Bill Mauldin was haunted by World War II.
Not in the usual way, by traumatic memories of horror and battle. At 122 pounds, Mauldin was assigned to an Army motor pool. But he was a lousy driver, and by 1943 he was drawing for the Mediterranean edition for Stars & Stripes.
Sgt. Mauldin created a pair of classic cartoon characters, Willie & Joe, whose wise-cracking, unshaven slouch toward victory was contrary to well-scrubbed military propaganda. Soldiers loved them. He won the Pulitzer Prize in 1945, at age 23, and his book of wartime drawings sold 3 million copies. It even worked to his advantage when he was wounded — slightly, a mortar fragment. He walked to an aide station to be treated, leading to a memorable cartoon: Joe approaches a medic, sitting at a table piled with Purple Hearts. “Just gimme th’ aspirin,” he mumbles. “I already got a Purple Heart.”
But after the war, his good fortune gnawed at Mauldin. He had trouble dealing with the fact that he benefited from such tragedy.
”I never quite could shake off the guilt feeling that I had made something good out of the war,” said Mauldin. “It wasn’t a nice feeling.”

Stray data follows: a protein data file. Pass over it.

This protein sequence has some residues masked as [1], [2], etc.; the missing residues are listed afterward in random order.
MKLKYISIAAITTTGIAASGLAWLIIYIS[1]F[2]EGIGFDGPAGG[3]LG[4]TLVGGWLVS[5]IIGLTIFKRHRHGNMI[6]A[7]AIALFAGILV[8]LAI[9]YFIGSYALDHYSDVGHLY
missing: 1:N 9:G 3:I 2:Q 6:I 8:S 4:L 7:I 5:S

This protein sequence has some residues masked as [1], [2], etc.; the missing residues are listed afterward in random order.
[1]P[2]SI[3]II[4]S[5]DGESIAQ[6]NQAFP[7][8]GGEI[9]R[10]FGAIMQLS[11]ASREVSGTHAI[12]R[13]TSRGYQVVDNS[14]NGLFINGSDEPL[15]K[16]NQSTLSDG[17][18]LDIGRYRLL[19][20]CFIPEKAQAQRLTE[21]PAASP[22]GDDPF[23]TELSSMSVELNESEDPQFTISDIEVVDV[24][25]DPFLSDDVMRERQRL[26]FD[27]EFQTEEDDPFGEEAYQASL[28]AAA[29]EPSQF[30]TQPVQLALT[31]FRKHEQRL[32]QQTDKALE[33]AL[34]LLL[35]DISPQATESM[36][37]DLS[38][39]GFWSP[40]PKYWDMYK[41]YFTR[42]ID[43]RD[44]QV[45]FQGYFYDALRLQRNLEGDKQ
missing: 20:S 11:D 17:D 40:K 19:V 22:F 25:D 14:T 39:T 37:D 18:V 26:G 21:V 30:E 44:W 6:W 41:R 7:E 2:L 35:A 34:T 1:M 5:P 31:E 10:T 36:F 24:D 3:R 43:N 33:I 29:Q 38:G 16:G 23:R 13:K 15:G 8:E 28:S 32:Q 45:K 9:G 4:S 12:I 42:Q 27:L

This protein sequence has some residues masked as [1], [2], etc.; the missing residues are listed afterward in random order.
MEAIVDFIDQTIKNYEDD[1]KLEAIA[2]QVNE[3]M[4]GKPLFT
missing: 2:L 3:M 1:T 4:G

No, it isn’t. And there has to be a lot of it going around, with this week being the first anniversary of the COVID epidemic seizing America, the mid-March 2020 pivot from ordinary, busy, crowded, life to isolation, hand sanitizer, masks and worries about toilet paper.
While the past year has been one of deepening national crisis and loss — millions sick, 525,000 Americans dead, countless jobs lost and businesses wrecked — for my family, personally, it’s been, well, nice. The boys came back from law school and studied at home. They baked bread. My job hummed along, even better, since I never have to go into the office. My wife and I go for long walks. If I had to describe my pandemic experience in one word, the word I’d choose is “blessed.”
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